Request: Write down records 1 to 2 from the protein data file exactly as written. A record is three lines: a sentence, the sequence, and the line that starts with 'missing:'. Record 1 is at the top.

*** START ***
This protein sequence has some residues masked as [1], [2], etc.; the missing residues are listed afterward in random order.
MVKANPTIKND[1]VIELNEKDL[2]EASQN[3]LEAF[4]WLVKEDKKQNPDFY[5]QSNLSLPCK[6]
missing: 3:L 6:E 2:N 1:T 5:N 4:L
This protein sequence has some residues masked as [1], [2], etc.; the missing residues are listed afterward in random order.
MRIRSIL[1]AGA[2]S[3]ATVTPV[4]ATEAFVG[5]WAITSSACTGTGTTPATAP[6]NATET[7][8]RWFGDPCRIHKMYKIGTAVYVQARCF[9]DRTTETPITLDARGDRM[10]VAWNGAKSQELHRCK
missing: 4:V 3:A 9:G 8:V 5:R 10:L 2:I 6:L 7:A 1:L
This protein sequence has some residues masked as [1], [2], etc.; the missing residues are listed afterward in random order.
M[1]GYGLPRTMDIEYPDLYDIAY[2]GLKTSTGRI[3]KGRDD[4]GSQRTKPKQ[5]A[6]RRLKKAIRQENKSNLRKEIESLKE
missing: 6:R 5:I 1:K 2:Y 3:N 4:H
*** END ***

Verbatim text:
This protein sequence has some residues masked as [1], [2], etc.; the missing residues are listed afterward in random order.
MVKANPTIKND[1]VIELNEKDL[2]EASQN[3]LEAF[4]WLVKEDKKQNPDFY[5]QSNLSLPCK[6]
missing: 3:L 6:E 2:N 1:T 5:N 4:L
This protein sequence has some residues masked as [1], [2], etc.; the missing residues are listed afterward in random order.
MRIRSIL[1]AGA[2]S[3]ATVTPV[4]ATEAFVG[5]WAITSSACTGTGTTPATAP[6]NATET[7][8]RWFGDPCRIHKMYKIGTAVYVQARCF[9]DRTTETPITLDARGDRM[10]VAWNGAKSQELHRCK
missing: 4:V 3:A 9:G 8:V 5:R 10:L 2:I 6:L 7:A 1:L